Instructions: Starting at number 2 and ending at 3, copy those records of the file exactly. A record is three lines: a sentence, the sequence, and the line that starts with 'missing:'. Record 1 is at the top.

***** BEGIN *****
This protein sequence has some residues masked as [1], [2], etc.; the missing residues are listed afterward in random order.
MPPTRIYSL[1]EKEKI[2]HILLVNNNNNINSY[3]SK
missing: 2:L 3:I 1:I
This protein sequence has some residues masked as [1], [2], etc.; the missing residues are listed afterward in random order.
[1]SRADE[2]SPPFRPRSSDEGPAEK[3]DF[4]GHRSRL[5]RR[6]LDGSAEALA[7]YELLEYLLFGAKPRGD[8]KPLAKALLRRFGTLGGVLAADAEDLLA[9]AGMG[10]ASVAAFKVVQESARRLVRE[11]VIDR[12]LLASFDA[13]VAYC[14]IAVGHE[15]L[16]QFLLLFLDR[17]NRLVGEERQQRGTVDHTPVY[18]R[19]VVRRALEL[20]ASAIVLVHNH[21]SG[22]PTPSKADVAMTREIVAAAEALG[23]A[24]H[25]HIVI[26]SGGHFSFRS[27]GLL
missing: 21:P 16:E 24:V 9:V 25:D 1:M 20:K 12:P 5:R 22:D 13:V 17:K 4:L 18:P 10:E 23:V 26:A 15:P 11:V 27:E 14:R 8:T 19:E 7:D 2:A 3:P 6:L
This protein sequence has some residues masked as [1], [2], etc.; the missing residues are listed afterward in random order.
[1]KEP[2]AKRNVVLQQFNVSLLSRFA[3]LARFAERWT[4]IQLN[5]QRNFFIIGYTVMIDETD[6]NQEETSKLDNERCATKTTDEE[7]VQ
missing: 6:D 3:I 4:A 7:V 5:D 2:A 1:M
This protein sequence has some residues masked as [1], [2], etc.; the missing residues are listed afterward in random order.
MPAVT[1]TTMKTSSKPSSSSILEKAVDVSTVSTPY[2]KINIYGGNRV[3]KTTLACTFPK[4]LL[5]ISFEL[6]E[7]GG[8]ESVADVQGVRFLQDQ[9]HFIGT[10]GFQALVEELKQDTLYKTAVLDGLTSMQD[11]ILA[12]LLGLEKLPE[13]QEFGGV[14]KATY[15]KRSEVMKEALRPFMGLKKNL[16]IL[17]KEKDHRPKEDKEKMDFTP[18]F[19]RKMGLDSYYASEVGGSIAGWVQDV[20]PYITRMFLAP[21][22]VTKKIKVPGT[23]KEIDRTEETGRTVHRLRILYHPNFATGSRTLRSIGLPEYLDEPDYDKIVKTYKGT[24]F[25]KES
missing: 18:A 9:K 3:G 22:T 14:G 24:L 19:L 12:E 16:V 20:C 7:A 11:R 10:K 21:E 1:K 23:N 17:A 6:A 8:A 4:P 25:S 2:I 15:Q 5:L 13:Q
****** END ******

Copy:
This protein sequence has some residues masked as [1], [2], etc.; the missing residues are listed afterward in random order.
[1]SRADE[2]SPPFRPRSSDEGPAEK[3]DF[4]GHRSRL[5]RR[6]LDGSAEALA[7]YELLEYLLFGAKPRGD[8]KPLAKALLRRFGTLGGVLAADAEDLLA[9]AGMG[10]ASVAAFKVVQESARRLVRE[11]VIDR[12]LLASFDA[13]VAYC[14]IAVGHE[15]L[16]QFLLLFLDR[17]NRLVGEERQQRGTVDHTPVY[18]R[19]VVRRALEL[20]ASAIVLVHNH[21]SG[22]PTPSKADVAMTREIVAAAEALG[23]A[24]H[25]HIVI[26]SGGHFSFRS[27]GLL
missing: 21:P 16:E 24:V 9:V 25:D 1:M 20:K 12:P 5:R 22:D 13:V 17:K 4:L 18:P 10:E 23:V 26:A 15:P 11:V 27:E 14:R 8:T 19:E 7:D 2:A 3:P 6:L
This protein sequence has some residues masked as [1], [2], etc.; the missing residues are listed afterward in random order.
[1]KEP[2]AKRNVVLQQFNVSLLSRFA[3]LARFAERWT[4]IQLN[5]QRNFFIIGYTVMIDETD[6]NQEETSKLDNERCATKTTDEE[7]VQ
missing: 6:D 3:I 4:A 7:V 5:D 2:A 1:M